Red and blue teams in cybersecurity: what’s the difference?
The notion of opposed red and blue teams is not an idea limited to games, sport, or combat training. It has a place in cybersecurity too. Namely, the red and blue teams of cybersecurity professionals working to keep systems and networks safe.
But what differentiates these teams, and how do they approach cybersecurity?
Here, we explore the concept of red and blue teams in cybersecurity.
Red and blue teams: in the red corner
Red teams focus on the offensive side of cybersecurity. They’re made up of people known as ‘ethical hackers’. They are experts at attacking systems and networks.
Red teams work externally to a business’s systems and networks. They take on the role of an adversary — that is, they launch cyberattacks on a business’s systems.
A good way to think of red teams in cybersecurity is like a teacher giving a mock exam. A mock exam shows the student where they’re weak (and so need to focus their study.) A red team’s attack shows a business where their cybersecurity is weak — and so needs attention.
Red and blue teams: in the blue corner
This brings us to the other side of the red and blue teams question. Blue teams focus on the defensive side of cybersecurity. They’re the team that works to keep a business’s systems impenetrable, and address attacks and intrusions should they happen.
Blue teams work internally — they’re the people in charge of your defence against cyberattack. They are also the ones that respond to attackers and threats.
In short, the job of the blue team is to make things as hard (read: impossible) as possible for the red team.
Typical practices of the red team
Differences between red and blue teams in cybersecurity also become clear when you look at the skills and practices each team employs. Red teams, with the focus on offence, put themselves in the attacker’s shoes. They keep on top of potential new tools and techniques to infiltrate target systems.
Some of their skills and tasks include:
• Research: deep knowledge of different systems
Red team cybersecurity specialists benefit from maintaining a deep knowledge of different systems, tools, protocols, and libraries. They’ll keep on top of trends in technology. This knowledge and interest helps them to find more ways to discover and exploit vulnerabilities in different target systems.
• Hunting: social engineering
One thing a cybersecurity red team will spend time doing is known as social engineering. In cybersecurity, humans can often prove the single point of failure. That is, the majority of data breaches are the direct result of human error. (As many as 90% of them, in fact.)
Social engineering is all about manipulating people into performing an action or divulging information. It’s a tool that can allow an attacker to gain access to a victim system.
• Attack: penetration testing
Red teams in cybersecurity are all about penetration testing. That is what they do. Penetration testing involves simulating attacks on a system to find weaknesses.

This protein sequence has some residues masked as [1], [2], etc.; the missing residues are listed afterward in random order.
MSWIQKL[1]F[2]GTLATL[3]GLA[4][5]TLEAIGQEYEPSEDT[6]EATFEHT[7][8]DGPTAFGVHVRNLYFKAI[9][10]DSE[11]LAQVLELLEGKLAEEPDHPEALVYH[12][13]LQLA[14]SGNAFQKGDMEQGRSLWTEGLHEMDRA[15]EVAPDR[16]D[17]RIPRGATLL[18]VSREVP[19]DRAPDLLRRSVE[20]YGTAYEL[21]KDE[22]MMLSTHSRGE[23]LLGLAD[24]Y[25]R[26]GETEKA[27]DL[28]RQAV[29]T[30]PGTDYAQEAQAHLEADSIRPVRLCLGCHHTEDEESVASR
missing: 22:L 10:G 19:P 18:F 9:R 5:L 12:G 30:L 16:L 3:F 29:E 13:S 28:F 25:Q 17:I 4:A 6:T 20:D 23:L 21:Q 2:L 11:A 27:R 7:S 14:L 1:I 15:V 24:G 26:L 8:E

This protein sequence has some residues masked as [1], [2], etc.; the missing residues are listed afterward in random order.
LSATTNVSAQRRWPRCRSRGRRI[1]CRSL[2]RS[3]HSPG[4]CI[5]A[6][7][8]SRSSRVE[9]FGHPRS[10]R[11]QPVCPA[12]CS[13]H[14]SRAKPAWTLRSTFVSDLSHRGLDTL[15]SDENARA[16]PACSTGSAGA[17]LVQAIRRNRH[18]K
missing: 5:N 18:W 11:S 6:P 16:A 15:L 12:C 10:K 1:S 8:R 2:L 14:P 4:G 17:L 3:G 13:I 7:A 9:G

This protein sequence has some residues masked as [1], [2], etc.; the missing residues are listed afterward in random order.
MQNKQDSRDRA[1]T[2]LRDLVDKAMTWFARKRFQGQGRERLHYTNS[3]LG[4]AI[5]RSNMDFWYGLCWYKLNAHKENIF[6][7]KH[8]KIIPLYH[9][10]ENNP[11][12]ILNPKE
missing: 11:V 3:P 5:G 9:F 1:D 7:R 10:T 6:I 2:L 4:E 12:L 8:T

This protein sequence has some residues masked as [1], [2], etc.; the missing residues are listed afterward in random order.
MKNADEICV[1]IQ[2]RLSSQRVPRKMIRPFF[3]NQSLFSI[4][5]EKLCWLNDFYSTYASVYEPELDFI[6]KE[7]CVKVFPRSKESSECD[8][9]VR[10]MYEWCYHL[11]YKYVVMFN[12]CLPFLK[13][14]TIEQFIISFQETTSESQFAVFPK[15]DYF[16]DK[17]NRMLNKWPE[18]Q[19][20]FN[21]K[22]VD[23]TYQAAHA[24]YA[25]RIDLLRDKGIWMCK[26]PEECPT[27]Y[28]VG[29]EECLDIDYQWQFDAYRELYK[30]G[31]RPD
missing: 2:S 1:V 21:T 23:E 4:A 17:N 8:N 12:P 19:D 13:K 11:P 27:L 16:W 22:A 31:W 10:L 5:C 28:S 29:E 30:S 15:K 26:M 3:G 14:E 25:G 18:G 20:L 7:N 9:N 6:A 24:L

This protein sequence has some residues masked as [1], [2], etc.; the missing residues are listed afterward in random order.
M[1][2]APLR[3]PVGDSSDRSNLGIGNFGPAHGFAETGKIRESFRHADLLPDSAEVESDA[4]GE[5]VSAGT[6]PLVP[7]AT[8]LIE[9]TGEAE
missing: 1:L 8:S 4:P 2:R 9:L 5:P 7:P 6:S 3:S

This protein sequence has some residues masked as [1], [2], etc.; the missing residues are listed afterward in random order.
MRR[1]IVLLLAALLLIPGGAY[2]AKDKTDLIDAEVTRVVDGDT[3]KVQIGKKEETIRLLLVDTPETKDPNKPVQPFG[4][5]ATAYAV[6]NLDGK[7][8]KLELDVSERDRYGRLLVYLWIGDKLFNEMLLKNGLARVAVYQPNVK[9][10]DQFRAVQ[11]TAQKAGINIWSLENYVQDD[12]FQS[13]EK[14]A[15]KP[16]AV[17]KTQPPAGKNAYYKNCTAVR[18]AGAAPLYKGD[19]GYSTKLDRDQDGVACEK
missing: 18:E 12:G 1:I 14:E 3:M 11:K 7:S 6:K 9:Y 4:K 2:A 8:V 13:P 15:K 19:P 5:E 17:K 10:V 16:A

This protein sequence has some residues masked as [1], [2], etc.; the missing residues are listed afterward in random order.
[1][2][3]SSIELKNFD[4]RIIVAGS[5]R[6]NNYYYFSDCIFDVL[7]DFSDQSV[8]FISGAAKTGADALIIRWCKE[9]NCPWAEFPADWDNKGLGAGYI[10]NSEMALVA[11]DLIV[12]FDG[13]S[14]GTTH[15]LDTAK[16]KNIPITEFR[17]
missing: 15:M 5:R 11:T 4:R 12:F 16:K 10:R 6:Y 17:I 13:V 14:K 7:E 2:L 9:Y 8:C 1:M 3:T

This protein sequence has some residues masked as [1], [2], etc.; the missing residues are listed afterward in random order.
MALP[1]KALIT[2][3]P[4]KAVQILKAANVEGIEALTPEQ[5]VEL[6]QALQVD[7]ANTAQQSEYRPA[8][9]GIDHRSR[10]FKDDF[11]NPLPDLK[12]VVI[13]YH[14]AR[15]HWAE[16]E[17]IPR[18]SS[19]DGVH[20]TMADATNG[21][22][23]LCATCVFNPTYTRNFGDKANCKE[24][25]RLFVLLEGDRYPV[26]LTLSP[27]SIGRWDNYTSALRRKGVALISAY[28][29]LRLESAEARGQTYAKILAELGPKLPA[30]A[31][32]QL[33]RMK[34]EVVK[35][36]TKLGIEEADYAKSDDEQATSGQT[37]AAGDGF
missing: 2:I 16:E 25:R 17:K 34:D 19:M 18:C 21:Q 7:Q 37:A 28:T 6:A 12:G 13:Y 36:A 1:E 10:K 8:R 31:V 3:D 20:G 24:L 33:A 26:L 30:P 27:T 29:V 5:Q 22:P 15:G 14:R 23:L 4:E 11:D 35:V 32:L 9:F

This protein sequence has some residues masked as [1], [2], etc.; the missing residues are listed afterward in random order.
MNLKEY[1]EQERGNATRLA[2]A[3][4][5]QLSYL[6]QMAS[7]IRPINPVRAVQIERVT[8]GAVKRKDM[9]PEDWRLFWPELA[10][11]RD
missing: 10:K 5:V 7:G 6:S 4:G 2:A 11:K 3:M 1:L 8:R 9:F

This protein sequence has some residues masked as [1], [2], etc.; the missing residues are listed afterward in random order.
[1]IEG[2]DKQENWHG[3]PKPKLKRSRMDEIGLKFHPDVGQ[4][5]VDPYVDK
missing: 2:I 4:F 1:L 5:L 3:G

Read more about penetration testing: ELI5: what is penetration testing?
Typical practices of the blue team
The comparison of tasks between red and blue teams in cybersecurity highlights the different roles of these teams. The blue team sits within the business and has intimate knowledge of the systems and networks they’re protecting. Rather than looking for creative or manipulative ways in, the job of the blue team involves analysis, planning and vigilance.
Some of their skills and tasks include:
• Build a defence: managing system security
Blue teams are in charge of building the cybersecurity defence of a business. They’re the ones that install and manage the security software and cyber protection processes within a business.
This means they set up the shield protecting the business. They deploy antivirus software and tools like automation. They also look to incorporating good security practices within a business’s processes. For example, creating robust security policies for teams to follow while they carry out their tasks.
• Guard systems: monitoring and analysing
With the defence built and being maintained, the blue team also watches for possible attacks — acting as guards. There are a host of different things that need monitoring and analysis to keep a system secure.
For example, the team will analyse a business to identify potential targets of attack as well as weaknesses — which they will then work to strengthen.
Or, by monitoring activity and traffic levels, security teams have a better chance of detecting DoS/DDoS attacks.
Read more about DDoS attacks: ELI5: what does DDOS mean?
• Fight back: responding to attacks
As well as building a cyber defence and monitoring for attacks, the blue cybersecurity team are the ones that respond when attacks do happen. That is, when a threat or a breach is detected.
This involves activities like minimising damage, regaining control of systems or restoring system security integrity. It may also include monitoring attackers and identifying any compromised data or intrusions as this information may need to be communicated to customers. It also includes the aftermath of rebuilding and improving defence to prevent future attacks.
Read more about how to respond to service outages: Managing caSaaStrophe: communication during a crisis
The value of red and blue teams in cybersecurity
Both red and blue teams in cybersecurity offer valuable information and skills to help keep networks and systems safe from cyberattack.
Red teams shine the spotlight on vulnerabilities, while blue teams implement defences to make cyberattack harder in the first place.
Red and blue teams in cybersecurity are two sides of the same coin. They’re offence and defence. That’s all there is to it.
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